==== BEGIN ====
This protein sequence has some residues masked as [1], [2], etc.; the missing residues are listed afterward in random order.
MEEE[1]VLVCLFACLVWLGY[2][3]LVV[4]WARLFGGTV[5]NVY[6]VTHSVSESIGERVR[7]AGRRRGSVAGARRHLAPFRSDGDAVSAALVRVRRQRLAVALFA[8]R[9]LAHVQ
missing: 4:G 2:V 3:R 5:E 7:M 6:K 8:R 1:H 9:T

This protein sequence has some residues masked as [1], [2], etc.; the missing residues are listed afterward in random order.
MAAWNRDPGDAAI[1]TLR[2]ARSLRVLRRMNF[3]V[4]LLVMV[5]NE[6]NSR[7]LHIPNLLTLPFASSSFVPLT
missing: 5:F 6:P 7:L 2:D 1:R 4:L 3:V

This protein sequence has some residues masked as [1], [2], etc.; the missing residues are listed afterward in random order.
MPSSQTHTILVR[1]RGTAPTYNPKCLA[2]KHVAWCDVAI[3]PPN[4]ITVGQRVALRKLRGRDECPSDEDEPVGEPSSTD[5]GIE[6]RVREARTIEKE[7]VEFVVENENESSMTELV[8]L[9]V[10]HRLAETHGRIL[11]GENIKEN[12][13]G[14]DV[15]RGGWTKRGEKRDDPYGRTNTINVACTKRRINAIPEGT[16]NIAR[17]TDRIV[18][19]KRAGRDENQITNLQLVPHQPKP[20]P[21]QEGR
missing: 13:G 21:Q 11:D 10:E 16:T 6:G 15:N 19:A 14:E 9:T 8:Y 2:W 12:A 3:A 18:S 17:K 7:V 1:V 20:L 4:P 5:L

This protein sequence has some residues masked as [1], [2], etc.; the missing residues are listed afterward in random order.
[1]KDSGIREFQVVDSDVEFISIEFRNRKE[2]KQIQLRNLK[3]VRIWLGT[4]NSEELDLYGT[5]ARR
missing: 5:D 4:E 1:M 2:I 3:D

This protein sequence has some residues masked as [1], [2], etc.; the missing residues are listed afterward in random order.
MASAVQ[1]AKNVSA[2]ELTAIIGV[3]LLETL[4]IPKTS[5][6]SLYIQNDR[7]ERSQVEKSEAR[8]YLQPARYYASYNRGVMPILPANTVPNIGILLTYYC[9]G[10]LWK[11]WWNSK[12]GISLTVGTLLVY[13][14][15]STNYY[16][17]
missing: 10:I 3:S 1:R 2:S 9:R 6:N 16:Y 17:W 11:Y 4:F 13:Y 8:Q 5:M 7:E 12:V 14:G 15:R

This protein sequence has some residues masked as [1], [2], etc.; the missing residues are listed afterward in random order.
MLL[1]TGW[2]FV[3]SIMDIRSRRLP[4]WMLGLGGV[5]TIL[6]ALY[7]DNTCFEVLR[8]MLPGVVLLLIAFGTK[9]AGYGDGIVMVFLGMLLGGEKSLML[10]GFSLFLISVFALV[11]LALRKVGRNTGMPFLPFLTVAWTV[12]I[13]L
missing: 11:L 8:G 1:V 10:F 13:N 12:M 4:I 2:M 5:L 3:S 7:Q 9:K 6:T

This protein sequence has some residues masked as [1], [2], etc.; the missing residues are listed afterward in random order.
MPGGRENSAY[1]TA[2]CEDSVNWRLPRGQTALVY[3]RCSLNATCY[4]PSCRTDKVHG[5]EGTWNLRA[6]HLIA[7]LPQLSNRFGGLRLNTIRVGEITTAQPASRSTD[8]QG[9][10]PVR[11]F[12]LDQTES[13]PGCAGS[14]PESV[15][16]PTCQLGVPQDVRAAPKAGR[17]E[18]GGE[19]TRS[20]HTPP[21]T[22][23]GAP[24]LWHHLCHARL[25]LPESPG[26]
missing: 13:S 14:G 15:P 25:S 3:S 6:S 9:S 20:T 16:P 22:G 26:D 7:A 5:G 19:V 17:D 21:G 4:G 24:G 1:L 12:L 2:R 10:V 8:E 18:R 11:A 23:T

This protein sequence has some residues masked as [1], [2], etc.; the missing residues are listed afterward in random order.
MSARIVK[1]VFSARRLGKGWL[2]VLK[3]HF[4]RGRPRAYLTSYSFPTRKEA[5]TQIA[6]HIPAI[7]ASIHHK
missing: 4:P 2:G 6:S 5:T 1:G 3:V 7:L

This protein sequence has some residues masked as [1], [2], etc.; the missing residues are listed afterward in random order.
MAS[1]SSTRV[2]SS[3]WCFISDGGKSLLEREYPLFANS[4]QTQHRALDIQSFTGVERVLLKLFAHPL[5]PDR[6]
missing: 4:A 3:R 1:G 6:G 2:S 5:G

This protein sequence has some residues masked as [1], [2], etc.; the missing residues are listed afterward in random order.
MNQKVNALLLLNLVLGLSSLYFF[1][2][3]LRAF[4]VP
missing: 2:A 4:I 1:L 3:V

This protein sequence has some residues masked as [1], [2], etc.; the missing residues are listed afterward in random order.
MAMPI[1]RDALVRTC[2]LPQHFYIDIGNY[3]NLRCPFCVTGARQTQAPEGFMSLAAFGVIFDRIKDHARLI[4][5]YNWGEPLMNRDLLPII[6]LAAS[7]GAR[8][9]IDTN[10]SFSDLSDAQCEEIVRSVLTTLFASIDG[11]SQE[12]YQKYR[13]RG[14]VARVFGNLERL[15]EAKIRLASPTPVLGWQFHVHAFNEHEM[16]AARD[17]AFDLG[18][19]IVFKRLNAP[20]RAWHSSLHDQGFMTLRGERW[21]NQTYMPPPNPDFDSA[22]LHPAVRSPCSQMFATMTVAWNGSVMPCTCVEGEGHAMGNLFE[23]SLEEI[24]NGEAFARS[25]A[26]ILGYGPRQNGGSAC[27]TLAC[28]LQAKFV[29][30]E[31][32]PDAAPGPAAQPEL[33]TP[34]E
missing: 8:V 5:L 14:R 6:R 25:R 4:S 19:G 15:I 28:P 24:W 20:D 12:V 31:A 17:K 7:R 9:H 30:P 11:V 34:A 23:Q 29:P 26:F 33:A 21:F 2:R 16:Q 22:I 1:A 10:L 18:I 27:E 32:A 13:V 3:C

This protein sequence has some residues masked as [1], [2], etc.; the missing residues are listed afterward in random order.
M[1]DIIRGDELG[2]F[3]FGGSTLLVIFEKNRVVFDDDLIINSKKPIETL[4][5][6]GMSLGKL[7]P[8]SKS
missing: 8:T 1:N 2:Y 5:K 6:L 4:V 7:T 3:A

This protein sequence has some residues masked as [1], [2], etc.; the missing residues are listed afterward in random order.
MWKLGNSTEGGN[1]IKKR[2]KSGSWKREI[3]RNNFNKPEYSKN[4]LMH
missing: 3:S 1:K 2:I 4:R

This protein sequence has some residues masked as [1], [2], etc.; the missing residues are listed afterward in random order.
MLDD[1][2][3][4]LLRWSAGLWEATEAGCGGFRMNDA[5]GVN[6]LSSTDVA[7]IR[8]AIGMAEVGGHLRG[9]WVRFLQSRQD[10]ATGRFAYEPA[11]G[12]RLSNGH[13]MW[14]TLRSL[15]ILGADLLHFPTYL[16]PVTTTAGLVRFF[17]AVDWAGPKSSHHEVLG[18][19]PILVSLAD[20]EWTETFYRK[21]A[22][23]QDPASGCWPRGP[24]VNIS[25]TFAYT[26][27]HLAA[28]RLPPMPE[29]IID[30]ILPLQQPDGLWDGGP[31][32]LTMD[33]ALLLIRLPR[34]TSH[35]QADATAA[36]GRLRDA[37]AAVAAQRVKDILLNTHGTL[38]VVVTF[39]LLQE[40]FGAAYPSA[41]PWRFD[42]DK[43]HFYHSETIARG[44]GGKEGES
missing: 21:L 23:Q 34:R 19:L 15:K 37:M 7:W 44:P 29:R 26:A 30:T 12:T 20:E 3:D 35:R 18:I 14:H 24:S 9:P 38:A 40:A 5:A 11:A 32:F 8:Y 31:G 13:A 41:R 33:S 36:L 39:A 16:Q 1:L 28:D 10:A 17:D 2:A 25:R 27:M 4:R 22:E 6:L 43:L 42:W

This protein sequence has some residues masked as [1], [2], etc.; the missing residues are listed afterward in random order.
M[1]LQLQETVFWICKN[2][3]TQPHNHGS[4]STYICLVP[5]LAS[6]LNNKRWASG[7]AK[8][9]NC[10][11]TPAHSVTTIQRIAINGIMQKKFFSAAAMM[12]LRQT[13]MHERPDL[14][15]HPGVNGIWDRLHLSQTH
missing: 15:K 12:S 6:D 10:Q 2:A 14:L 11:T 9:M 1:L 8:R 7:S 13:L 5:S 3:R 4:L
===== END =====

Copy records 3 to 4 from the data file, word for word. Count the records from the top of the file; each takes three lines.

This protein sequence has some residues masked as [1], [2], etc.; the missing residues are listed afterward in random order.
MPSSQTHTILVR[1]RGTAPTYNPKCLA[2]KHVAWCDVAI[3]PPN[4]ITVGQRVALRKLRGRDECPSDEDEPVGEPSSTD[5]GIE[6]RVREARTIEKE[7]VEFVVENENESSMTELV[8]L[9]V[10]HRLAETHGRIL[11]GENIKEN[12][13]G[14]DV[15]RGGWTKRGEKRDDPYGRTNTINVACTKRRINAIPEGT[16]NIAR[17]TDRIV[18][19]KRAGRDENQITNLQLVPHQPKP[20]P[21]QEGR
missing: 13:G 21:Q 11:D 10:E 16:T 6:G 15:N 19:A 14:E 9:T 8:Y 2:W 12:A 3:A 18:S 17:K 7:V 1:V 20:L 4:P 5:L

This protein sequence has some residues masked as [1], [2], etc.; the missing residues are listed afterward in random order.
[1]KDSGIREFQVVDSDVEFISIEFRNRKE[2]KQIQLRNLK[3]VRIWLGT[4]NSEELDLYGT[5]ARR
missing: 5:D 4:E 1:M 2:I 3:D